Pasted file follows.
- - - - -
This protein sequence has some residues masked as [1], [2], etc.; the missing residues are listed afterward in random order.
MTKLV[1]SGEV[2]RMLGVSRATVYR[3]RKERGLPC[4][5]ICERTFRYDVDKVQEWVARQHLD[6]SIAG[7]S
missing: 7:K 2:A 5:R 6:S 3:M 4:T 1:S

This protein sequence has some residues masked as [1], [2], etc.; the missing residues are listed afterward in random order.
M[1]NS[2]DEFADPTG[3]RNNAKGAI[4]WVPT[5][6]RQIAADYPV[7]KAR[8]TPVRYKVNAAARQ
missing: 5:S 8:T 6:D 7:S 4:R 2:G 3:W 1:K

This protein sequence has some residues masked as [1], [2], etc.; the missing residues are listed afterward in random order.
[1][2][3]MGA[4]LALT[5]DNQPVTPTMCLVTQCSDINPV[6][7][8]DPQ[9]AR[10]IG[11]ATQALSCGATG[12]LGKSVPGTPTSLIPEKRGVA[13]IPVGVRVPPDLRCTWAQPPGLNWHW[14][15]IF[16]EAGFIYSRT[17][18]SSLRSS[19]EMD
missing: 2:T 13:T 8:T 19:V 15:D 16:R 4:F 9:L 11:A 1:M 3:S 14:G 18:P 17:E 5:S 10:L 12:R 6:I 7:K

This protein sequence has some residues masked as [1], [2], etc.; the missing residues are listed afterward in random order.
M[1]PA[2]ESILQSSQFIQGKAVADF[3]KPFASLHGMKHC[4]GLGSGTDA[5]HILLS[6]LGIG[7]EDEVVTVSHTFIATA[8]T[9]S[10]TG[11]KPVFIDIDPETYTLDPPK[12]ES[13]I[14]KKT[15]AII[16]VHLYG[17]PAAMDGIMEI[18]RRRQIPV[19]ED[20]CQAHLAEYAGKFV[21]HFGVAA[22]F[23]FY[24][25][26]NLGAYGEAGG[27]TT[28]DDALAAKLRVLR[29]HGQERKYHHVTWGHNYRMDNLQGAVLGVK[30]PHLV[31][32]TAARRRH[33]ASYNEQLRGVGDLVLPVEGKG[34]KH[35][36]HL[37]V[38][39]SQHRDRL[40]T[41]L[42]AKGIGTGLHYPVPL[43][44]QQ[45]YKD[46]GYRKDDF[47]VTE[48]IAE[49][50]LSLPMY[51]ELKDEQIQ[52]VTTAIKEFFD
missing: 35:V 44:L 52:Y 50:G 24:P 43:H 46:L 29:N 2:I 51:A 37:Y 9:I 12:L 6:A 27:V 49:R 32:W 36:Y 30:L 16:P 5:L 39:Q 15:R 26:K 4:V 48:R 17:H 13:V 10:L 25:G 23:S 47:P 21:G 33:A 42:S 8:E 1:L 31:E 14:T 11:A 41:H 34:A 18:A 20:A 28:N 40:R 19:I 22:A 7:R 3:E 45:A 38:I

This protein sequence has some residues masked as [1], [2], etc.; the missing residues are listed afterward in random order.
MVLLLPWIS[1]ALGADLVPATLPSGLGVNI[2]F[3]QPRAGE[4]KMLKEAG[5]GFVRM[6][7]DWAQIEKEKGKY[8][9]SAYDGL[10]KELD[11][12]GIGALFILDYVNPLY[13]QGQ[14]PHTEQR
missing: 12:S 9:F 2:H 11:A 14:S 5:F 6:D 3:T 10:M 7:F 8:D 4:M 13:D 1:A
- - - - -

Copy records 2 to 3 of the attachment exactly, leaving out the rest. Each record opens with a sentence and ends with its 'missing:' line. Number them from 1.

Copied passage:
This protein sequence has some residues masked as [1], [2], etc.; the missing residues are listed afterward in random order.
M[1]NS[2]DEFADPTG[3]RNNAKGAI[4]WVPT[5][6]RQIAADYPV[7]KAR[8]TPVRYKVNAAARQ
missing: 5:S 8:T 6:D 7:S 4:R 2:G 3:W 1:K

This protein sequence has some residues masked as [1], [2], etc.; the missing residues are listed afterward in random order.
[1][2][3]MGA[4]LALT[5]DNQPVTPTMCLVTQCSDINPV[6][7][8]DPQ[9]AR[10]IG[11]ATQALSCGATG[12]LGKSVPGTPTSLIPEKRGVA[13]IPVGVRVPPDLRCTWAQPPGLNWHW[14][15]IF[16]EAGFIYSRT[17][18]SSLRSS[19]EMD
missing: 2:T 13:T 8:T 19:V 15:D 16:R 4:F 9:L 11:A 1:M 3:S 14:G 18:P 17:E 5:S 10:L 12:R 6:I 7:K